Fall TV season was mostly business as usual until this past week, when the last few games of the 2019 World Series turned everything upside down. Baseball made for the most buzz-worthy broadcasts, resulting in some shows airing reruns while still others (including HBO's freshman Watchmen) went ahead with new episodes. Basically, non-sports primetime was up for grabs this week, and there was no saying how the 2019 World Series would compare in the ratings to past MLB championship series. There were some twists and turns this week, so read on for a rundown of what was most interesting in the TV ratings!
Note: unless otherwise specified, all calculations are Live+Same day in the key 18-49 age demographic.
The World Series Won Big, But There's Bad News For MLB
In the least surprising news of the week, Major League Baseball's World Series between the Washington Nationals and the Houston Astros was the dominant force in primetime. Fox won big, which no doubt came as a relief considering the World Series going to seven games meant Fox had to skip another week of ratings juggernaut The Masked Singer. The Nats came out on top of the Astros, Fox came out on top of the ratings, but that's not the whole story, or else why would we care?
First, the good news. Three of the seven games of the 2019 World Series aired this week, and they easily won their slots. Game 5 on Sunday, October 27 scored a demo rating of 2.4 in 18-49, and won 10.22 million viewers. Game 6 followed on Tuesday, October 29, and was an even bigger hit thanks to a rating of 2.8 and audience of 15.3 million.
Unsurprisingly, Game 7 was the highest-rated and most-viewed, with a rating of 5.6 and audience of 21.19. Congratulations to the Washington Nationals/Walgreens for the 4-3 win over the Houston Astros, to Fox for winning the week, and to Major League Baseball for an exciting series that went to seven games!
Well, semi-congratulations to MLB. Despite attracting a whole lot of people in the most valuable demographic of television viewers, Sports Media Watch reports that, on average, the 2019 World Series was the lowest-rated since Giants vs. Tigers in 2012 and least-watched since Giants vs. Royals in 2014. Furthermore, it was the second lowest-rated and fourth least-watched in World Series history. If not for the boosts from the sixth and seventh game, the 2019 World Series would have been the lowest-rated of all time.
But hey, at least the World Series won the week!
NBC's One Chicago Vs. CBS' NCIS Got A Twist
If you've been reading these rundowns on a weekly basis, you may have noted special attention to the three series of NCIS and the three series of One Chicago. Well, as the two most notable multi-show network TV universes not on The CW -- which will never compete with the likes of CBS and NBC -- comprised of three shows each, they're worth comparing, and the battle has been difficult to call for one side or the other so far this season. This week, however, there was a twist that could impact the numbers moving forward: reruns vs. new episodes.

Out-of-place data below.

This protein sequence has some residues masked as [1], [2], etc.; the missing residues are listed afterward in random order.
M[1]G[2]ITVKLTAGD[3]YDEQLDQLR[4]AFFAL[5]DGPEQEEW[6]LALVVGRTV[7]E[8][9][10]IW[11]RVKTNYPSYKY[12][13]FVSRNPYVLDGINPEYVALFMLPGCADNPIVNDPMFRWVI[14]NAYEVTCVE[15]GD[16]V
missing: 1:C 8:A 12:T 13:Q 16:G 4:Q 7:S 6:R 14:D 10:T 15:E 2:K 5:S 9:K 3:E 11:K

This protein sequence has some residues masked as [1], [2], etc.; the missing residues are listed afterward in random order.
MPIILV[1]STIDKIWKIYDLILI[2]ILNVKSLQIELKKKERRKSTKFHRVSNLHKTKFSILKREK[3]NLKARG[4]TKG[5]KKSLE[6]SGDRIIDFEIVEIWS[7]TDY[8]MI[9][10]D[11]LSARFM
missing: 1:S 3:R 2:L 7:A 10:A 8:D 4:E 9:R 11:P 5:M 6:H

For the first time since fall TV season started back in September, NCIS and NCIS: New Orleans on CBS both aired reruns in the same week as three brand new episodes of One Chicago on Wednesday. NCIS: Los Angeles was the only one of the NCIS shows to air a new episode. Based on the average ratings for the 2019-2020 TV season so far, the NCIS franchise may not have been able to afford an off week for two of the three shows.
Let's break it down. Throughout the 2019-2020 TV season so far, NCIS has consistently crushed all of the other NCIS and One Chicago series in viewership, with the season averages not even close. In fact, the closest runner-up in viewership to NCIS' Season 17 average of 11.7 million is Chicago Med Season 5 with 7.9 million. NCIS gets the top prize by far in viewership.
The issue is a lot stickier than just declaring the NCIS franchise the winner based on the mothership's superior viewership, though. None of the NCIS shows are actually on top in the average ratings so far, although it is close. Chicago Fire currently averages a 1.2 rating, with NCIS averaging a 1.19.
Still, I give the ratings win overall to One Chicago easily, because Med, Fire, and P.D. are all averaging within 0.1 of each other, with Med at a 1.17, Fire at its 1.2, and P.D. at 1.1. To contrast, NCIS has its 1.19, but NCIS: Los Angeles averages 0.72 and NCIS: New Orleans averages only 0.7. Even worse for the NCIS franchise is that all three Chicago shows have higher average viewership than LA and NOLA.
Considering NBC solidified its status as the place to be on Wednesday nights for a three-hour block of in-universe entertainment, contrasted with the NCIS series split between two nights, it's possible that One Chicago's numbers will continue to remain more or less equal and consistent, while NCIS' only advantage is the massive audience. Could the NCIS and NCIS: NOLA reruns this week have turned off some viewers, while the Chicago Med, Fire, and P.D. viewers all got a new installment to motivate them to tune in again next week?